LongEx Mainframe Quarterly - November 2018
Few sites will be without at least a couple of site-written exits: code that gets control at set points within normal z/OS or associated subsystem processing. When I first started as a systems programmer, our exits were packaged as SMP/E usermods. Today, this seems like a lost art, as many sites store the exit code in a PDS or their source code management system like CA Endevor.
So, is this a good idea, or are these sites flirting with disaster?
Before we go further, let's quickly review SMP/E usermods using an example: IEFACTRT. This is a z/OS exit that gets control at the end of a step or job. Sites often use this to output information about the step or job that has just completed.
Sites create their own assembler IEFACTRT module to be called to do the processing needed. As this exit is normally in SYS1.LPALIB, it is packaged as an SMP/E usermod. SMF parameters are changed so this exit gets control at the end of every step or job.
SMP/E usermods are rarely accepted. So is the site wants to back out the change, they simply do a SMP/E Reject, and the original version of the exit supplied by the vendor (if any) is restored.
Why Do It
I've been at several sites where the source, or at least the current source, for an exit has been lost. Installing exits as SMP/E usermods (with the source) protects against this. Providing the usermod has been packaged with the source, that source is always available in SMP/E. What's more, we don't have to worry about creating the assemble/compile or bind job: SMP/E handles this all (though we may need to create some JCLIN for SMP/E if there's something special in the bind job we need). SMP/E can handle the normal COPYLIBS, includes or MACLIBs we may need for the compile or assembler.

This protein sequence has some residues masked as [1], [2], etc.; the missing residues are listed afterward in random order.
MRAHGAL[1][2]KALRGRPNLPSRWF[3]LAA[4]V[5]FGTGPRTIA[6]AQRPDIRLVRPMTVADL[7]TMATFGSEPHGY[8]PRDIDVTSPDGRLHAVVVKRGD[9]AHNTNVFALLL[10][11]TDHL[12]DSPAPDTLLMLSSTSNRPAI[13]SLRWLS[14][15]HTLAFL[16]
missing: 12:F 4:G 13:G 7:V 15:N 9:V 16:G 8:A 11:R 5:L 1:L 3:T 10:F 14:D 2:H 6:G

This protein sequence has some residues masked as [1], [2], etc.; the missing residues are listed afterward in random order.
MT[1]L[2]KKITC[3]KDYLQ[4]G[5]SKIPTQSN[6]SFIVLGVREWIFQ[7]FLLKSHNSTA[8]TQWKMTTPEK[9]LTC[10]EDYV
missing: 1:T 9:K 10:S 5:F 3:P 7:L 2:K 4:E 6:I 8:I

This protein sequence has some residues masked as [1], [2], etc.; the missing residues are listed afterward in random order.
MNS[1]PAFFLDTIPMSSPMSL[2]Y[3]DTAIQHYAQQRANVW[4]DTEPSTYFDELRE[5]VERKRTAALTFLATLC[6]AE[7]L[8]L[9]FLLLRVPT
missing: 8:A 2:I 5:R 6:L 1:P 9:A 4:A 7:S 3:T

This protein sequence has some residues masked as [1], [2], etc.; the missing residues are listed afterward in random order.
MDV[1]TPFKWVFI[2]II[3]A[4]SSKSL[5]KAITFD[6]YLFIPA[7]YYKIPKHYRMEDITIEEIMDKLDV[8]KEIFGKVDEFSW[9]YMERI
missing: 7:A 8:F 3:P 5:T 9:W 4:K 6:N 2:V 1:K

More importantly, if z/OS maintenance or a new version updates the exit or something it needs, we'll know about it. When we try to SMP/E APPLY the maintenance, the APPLY will fail because our usermod is there. SMP/E tells us we need to do something. We will need to REJECT our usermod, APPLY the maintenance, and then re-APPLY our USERMOD.
When we do this re-APPLY, our usermod (which includes the source) will be recompiled and bound. A modification to MACLIBS or includes will be picked up with our re-APPLY.
Bottom line: our exit is well-controlled using SMP/E.
But Is SMP/E Really Necessary?
In our example, we've put a module into a library holding other z/OS modules that are SMP/E controlled. If we're going to do that, we really need SMP/E: we absolutely do not want a library with a mix of SMP/E and non-SMP/E controlled modules. This is especially true if our exit modifies an existing vendor-provided module.
But let's look at an MQ channel exit. This isn't a module supplied with IBM MQ. We create our own channel exit program, call it whatever we like, and then specify this name in an IBM MQ channel definition. We could simply create this exit, store the source in SCM software like CA Endevor, and away we go. So SMP/E isn't really necessary, but it is nice.
I've often seen sites that don't re-compile (or re-assemble) or re-bind their exits with new software releases. So, they may be running with z/OS 2.3, but have an IEFACTRT exit that was last assembled with z/OS 1.8. Now this IEFACTRT may still run fine, but in my opinion it's a risk. Often exits aren't fully tested with software upgrades. So, they may run OK normally, but exceptional circumstances could create problems.
But if we use SMP/E, we'll have to re-APPLY our usermods with a new software release: using the latest includes, macros and included modules. A little safer.
So far in this article I've assumed that a usermod includes the source for an exit. This doesn't have to happen: it's possible to create a usermod, but not include the source. So when the usermod is applied, it gets the source from a PDS. Yes, this can be done, but I really don't like it. I have seen usermods that cannot be re-applied because, well, the source has been lost. It's no extra effort to include the source in a usermod.
Usermods aren't always the solution to managing exits.
Usermods need an 'owning' FMID: the product that they affect. If you have a product that isn't SMP/E installed, then using a usermod may not be as valuable.
Creating usermods can take a bit of practice for the novice, so many avoid the effort. After the first one or two, this isn't such a big deal.
SMP/E environments are usually managed by the group installing the product. If a different group is responsible for the exit, then this may cause some organisational problems.
ConclusionSMP/E usermods have been around for a long time, but today are sometimes seen as an ancient secret understood only by the veterans of the mainframe world. But usermods today are just as relevant as they've always been, and can be the best way to manage user exits that replace or impact modules or libraries supplied with SMP/E-installed products.